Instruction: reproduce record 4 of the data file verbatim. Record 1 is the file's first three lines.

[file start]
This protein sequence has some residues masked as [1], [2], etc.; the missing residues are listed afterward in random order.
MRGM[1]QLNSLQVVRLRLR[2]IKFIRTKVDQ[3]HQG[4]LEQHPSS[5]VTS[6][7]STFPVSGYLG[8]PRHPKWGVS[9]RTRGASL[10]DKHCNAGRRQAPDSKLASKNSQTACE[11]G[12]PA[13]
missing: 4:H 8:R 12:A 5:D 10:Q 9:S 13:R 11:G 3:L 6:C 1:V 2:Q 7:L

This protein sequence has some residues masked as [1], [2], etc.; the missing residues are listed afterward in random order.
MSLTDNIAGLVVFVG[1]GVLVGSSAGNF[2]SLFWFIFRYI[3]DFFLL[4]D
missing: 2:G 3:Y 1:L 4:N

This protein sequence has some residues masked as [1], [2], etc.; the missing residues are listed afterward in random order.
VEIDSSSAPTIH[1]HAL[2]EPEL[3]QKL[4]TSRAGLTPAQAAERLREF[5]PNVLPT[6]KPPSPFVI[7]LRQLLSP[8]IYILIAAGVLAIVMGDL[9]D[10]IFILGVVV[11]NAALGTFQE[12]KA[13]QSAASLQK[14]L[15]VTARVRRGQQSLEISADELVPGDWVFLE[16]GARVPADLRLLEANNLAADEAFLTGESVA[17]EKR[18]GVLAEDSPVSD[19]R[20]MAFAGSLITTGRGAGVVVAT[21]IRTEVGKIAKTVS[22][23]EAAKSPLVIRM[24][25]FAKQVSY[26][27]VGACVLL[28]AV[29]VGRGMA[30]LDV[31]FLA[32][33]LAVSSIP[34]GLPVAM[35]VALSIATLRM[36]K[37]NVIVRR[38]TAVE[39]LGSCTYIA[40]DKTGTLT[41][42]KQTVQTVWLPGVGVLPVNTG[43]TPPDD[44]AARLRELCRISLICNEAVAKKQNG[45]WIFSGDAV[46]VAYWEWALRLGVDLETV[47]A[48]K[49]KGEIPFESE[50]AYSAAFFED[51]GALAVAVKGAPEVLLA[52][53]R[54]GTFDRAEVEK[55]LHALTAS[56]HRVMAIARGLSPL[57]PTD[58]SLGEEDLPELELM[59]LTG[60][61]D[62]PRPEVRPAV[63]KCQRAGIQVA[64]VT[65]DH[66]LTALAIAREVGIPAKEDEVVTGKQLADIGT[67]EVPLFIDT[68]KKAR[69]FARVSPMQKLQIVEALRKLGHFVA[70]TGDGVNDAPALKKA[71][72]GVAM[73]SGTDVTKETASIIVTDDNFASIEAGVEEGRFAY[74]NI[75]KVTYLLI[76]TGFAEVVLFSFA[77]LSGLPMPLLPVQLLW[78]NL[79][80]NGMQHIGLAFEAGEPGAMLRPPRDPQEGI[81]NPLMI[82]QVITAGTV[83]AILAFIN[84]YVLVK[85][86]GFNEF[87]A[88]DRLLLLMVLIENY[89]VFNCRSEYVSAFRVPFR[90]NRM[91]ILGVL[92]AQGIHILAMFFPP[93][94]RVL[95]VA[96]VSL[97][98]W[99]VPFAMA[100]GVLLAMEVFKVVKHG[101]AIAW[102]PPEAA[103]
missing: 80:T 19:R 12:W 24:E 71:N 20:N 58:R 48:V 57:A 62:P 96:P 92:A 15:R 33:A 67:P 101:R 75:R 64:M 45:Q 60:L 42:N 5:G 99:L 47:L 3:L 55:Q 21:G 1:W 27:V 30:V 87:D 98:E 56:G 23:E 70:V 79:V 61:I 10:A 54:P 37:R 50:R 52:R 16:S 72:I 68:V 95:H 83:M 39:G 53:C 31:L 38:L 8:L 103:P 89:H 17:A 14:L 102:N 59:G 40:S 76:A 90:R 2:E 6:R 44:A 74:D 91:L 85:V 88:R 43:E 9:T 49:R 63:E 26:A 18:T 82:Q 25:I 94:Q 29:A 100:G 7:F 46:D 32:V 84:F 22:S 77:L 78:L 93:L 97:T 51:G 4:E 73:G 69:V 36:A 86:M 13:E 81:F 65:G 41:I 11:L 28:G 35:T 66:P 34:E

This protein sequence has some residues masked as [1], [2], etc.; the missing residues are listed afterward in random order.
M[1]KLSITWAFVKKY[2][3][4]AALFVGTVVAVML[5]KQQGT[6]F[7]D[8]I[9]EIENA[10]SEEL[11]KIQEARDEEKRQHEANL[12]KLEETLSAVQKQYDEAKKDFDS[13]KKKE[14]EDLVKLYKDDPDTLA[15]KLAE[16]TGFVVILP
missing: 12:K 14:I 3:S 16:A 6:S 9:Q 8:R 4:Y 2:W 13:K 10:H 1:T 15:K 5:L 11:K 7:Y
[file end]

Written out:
This protein sequence has some residues masked as [1], [2], etc.; the missing residues are listed afterward in random order.
M[1]KLSITWAFVKKY[2][3][4]AALFVGTVVAVML[5]KQQGT[6]F[7]D[8]I[9]EIENA[10]SEEL[11]KIQEARDEEKRQHEANL[12]KLEETLSAVQKQYDEAKKDFDS[13]KKKE[14]EDLVKLYKDDPDTLA[15]KLAE[16]TGFVVILP
missing: 12:K 14:I 3:S 16:A 6:S 9:Q 8:R 4:Y 2:W 13:K 10:H 1:T 15:K 5:L 11:K 7:Y